Driving while black is still a thing even in legal marijuana states. (Creative Commons)
Marijuana Policy

Study: Police Make Fewer Traffic Stops Following Marijuana Legalization, But People of Color Still Disproportionately Targeted. A study reported in the journal Nature: Human Behavior finds police are less likely to search vehicles for contraband where marijuana has been legalized. Focusing on Colorado and Washington, the study found that "after the legalization of marijuana, the number of searches fell substantially" in those two states compared to 12 states that had not enacted legalization. But the study also found that racial disparities persisted even in the legal states: "We found that white drivers faced consistently higher search thresholds than minority drivers, both before and after marijuana legalization," the study reported. "The data thus suggest that, although overall search rates dropped in Washington and Colorado, black and Hispanic drivers still faced discrimination in search decisions."

Maryland Governor Vetoes Bill Shielding Marijuana-Related Convictions from Public View. Gov. Larry Hogan (R) has vetoed House Bill 83, which would block old marijuana possession cases from showing up in state case search records, shielding an estimated 200,000 marijuana possession convictions from public view. In his veto statement, Hogan admitted vetoing the measure (and several other criminal justice reform bills) out of political spite, because the House had failed to pass a bill he wanted, the Violent Firearms Offender Act. "While the Senate approved the package by a wide margin, the House failed to act upon it [the Violent Firearms Offenders Act of 2020]," Gov. Hogan wrote. "Therefore... I have vetoed... House Bill 83."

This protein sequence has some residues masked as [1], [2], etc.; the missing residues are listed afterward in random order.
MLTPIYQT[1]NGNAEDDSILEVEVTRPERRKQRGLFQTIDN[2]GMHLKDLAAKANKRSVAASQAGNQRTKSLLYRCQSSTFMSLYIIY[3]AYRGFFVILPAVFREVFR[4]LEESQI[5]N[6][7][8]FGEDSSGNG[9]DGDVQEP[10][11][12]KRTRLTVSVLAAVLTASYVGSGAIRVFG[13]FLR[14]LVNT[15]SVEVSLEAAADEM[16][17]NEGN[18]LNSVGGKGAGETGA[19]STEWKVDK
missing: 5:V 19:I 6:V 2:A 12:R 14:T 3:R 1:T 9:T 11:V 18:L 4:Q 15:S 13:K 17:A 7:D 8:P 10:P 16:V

Drug Policy

Joe Biden's Drug Policy Will Emphasize Drug Courts, Drug Treatment Over Incarceration. In his "Plan for Black America" released this week, presumed Democratic presidential nominee Joe Biden identified the criminal justice system and drug law enforcement as disproportionately targeting black Americans. When it comes to enforcing drug laws for drugs other than marijuana -- which he says he wants to decriminalize -- he is calling for people not to be imprisoned for drug possession but instead diverting "individuals to drug courts and treatment." Both drug courts and court-ordered drug treatment have been criticized as overly punitive and coercive.